Picking up where we left off, our next stop after Colombo, Sri Lanka, was the vibrant city of Kochi, India:
We had a late afternoon/early evening arrival into the port of Kochi, India, a cosmopolitan city in the state of Kerala. Located in southwest and bound by the Arabian Sea, Kochi sits in a natural harbor, created by a flood in the 1300’s. This port city was the epicenter of the world’s spice trade for centuries. As we sailed through a series of narrow channels on our way to the cruise ship terminal, friendly fishing boats swarmed us, their inhabitants waving as we made our way through the murky backwaters.
As is often the case when a ship has an overnight stay in an exotic port of call, the cruise line will bring local talent on board to present a “Cultural Show.” An all male troupe of actors came onboard and offered a fascinating glimpse into one of the oldest theatre forms in the world, Kathakali. It can best be described as a stylized “dance/drama” that incorporates a highly nuanced language of gesture, through which the artist conveys entire sentences and stories. Characters are categorized according to their nature – virtuous, divine, evil, etc., which, in turn, dictates the color and form of the elaborate costumes and make-up. I’ve never seen anything like it…it was captivating and freaky/beautiful!
The following morning I took a passenger excursion entitled, “Cochin von der Wasserseiten aus.” We would be exploring the brackish backwaters of this area by boat. The passengers seemed so grumpy. Maybe it was the heat, which was pretty unbearable. When the bus pulled out of the terminal parking lot, our guide – who was Indian and only spoke English – and the ship’s nurse, who was German and came along to translate, stood up to say a few words – which no one could hear because the microphone did not work. As if on cue, the guests started shouting, “We can’t hear you…” The poor guide and nurse fumbled with the sound system a few moments longer, which cracked and popped unmercifully, before they gave up and sat down. I started to feel anxious. Even though I am no longer a Cruise Director and am NOT responsible for the happiness and wellbeing of passengers – I can still smell a Gripefest a mile away – in any language!
It was only a 5-minute drive to the boat launch. As we exited the terminal, our bus was inundated with young peddlers, hawking garland, strewn with colorful plastic elephants and beads with plush pom-poms at the base. There were no stores in the area, just a dozen or so of these vendors, all selling the exact same thing. Despite the harrowing appearance of the port area, I know from previous visits, that as an ancient trade and maritime metropolis, Kochi is home to scores of beautiful and impressive remnants from its past, both indigenous and European in origin. We would be seeing the area from the vantage point of the water, eschewing palaces, cathedrals and promenades, in favor of Chinese fishing nets, brightly colored fishing boats and waterside dwellings that range from palatial to dilapidated.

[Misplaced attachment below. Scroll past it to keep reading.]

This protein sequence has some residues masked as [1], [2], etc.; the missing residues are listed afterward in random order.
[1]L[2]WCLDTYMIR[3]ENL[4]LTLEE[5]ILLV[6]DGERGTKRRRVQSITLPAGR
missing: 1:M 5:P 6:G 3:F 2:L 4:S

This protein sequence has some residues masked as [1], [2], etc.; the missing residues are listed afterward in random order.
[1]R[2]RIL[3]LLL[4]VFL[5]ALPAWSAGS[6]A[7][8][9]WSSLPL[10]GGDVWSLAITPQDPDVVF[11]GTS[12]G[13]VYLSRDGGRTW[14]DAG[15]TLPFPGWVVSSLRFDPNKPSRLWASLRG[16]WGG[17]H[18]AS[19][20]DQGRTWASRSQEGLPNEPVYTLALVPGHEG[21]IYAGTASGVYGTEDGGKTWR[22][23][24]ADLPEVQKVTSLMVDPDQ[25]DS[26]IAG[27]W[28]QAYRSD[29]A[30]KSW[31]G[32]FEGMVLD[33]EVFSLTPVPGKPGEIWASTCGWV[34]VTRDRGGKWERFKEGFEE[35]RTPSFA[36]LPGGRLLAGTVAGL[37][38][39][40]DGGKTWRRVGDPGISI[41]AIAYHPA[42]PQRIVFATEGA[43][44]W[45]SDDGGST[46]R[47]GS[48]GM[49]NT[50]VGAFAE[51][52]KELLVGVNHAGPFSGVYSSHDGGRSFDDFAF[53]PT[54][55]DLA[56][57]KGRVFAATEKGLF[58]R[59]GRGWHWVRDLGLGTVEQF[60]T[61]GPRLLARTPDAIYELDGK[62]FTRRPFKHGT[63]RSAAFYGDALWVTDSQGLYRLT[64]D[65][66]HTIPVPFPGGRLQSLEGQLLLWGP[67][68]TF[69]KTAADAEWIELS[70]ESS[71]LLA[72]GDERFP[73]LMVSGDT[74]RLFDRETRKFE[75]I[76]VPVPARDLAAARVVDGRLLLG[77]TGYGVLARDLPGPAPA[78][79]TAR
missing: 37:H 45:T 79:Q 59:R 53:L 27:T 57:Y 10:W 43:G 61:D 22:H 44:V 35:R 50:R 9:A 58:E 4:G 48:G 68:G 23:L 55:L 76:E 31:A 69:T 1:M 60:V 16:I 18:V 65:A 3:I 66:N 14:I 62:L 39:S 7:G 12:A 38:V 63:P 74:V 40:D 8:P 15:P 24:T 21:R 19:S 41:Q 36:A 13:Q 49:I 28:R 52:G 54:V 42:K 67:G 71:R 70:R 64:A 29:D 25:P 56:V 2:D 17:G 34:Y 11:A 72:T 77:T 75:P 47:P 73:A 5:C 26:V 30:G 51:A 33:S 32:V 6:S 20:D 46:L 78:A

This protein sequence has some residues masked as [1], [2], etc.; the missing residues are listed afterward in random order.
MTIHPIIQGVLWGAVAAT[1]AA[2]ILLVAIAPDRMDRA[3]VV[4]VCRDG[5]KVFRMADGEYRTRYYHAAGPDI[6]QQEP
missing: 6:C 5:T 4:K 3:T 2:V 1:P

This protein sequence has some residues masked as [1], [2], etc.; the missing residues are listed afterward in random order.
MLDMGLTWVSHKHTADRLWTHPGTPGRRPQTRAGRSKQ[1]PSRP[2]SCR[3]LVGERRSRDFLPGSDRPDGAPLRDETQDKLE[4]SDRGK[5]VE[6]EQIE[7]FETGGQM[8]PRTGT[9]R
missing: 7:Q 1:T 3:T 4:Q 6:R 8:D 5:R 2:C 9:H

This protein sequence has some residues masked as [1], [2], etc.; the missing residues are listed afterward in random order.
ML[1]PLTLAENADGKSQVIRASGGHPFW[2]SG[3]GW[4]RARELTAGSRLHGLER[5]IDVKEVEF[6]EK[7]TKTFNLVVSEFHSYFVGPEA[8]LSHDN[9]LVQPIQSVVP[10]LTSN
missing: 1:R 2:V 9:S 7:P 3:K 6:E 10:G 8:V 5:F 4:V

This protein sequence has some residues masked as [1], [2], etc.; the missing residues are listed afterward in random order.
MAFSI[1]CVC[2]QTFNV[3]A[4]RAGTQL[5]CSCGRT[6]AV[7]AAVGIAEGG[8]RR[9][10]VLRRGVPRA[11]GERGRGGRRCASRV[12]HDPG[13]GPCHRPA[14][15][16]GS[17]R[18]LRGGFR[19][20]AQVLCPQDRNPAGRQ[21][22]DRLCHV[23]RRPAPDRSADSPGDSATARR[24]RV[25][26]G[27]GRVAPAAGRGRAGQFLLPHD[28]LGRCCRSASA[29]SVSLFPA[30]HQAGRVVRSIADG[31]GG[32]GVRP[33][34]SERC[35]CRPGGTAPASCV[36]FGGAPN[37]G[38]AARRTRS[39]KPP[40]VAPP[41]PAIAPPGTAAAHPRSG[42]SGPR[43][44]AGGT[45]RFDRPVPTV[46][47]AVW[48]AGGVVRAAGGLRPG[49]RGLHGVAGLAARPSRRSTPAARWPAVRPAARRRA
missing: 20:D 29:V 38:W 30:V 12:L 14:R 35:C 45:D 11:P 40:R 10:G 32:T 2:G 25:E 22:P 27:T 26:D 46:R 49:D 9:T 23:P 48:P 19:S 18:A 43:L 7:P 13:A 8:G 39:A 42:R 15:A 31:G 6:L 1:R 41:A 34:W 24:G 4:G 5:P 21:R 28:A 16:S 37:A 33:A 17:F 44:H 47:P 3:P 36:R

By the time we boarded our tour boat everyone appeared rather out of sorts. The railings on the upper deck were lined with chairs, so we sat down, facing each other. The Guide tried to provide scenic commentary but could not be heard because of the wind and the sputtering motor, and most likely would not have been understood because of his thick accent. We started our excursion of the backwaters retracing our steps from the precious evening. Once we rounded the corner of the main canal, the breeze thankfully picked up. The squalid port area transformed into cornucopia of fishing boats both idle and at work, in varying states of disrepair. The passengers got out of their chairs and began photographing the tragically beautiful slumscape, strewn with hanging laundry, fishing gear, and the occasional motor scooter or canoe. Bougainvillea and roses in brightly colored flowerpots posed before disheveled yards. The locals smiled and waved from their respective boats and enclosures. We smiled too. Everyone started to relax and enjoy the breeze. As we traveled deeper into the maze of channels and tiny islands, our excursion took on a more exotic, almost surreal ambience: fish hatcheries and swamplands, panoramic tropical landscapes – it was sultry yet heartening!
As we meandered back to the boat launch three hours later, everyone was milling about, talking and laughing, chatting up our guide. One woman, captivated by the panorama, stood at the bow, holding her hat against her head to keep it from blowing away. The back of her skirt was also in danger of blowing away – perhaps she knew that but cared more about preserving her hat than her modesty. Whatever the case, irreverent giggling infected our little ship as another passenger crouched down to take a picture of Our Lady in the Blue Hat and her crisp white underpants. When she showed the picture to Our Lady, both women collapsed in fits of laughter! These were my stodgy Germans? They were having a grand old time! An uninspired afternoon that I thought would be a debacle, transformed into an absolute gem. It was a reminder to never underestimate the human capacity for joy and delight!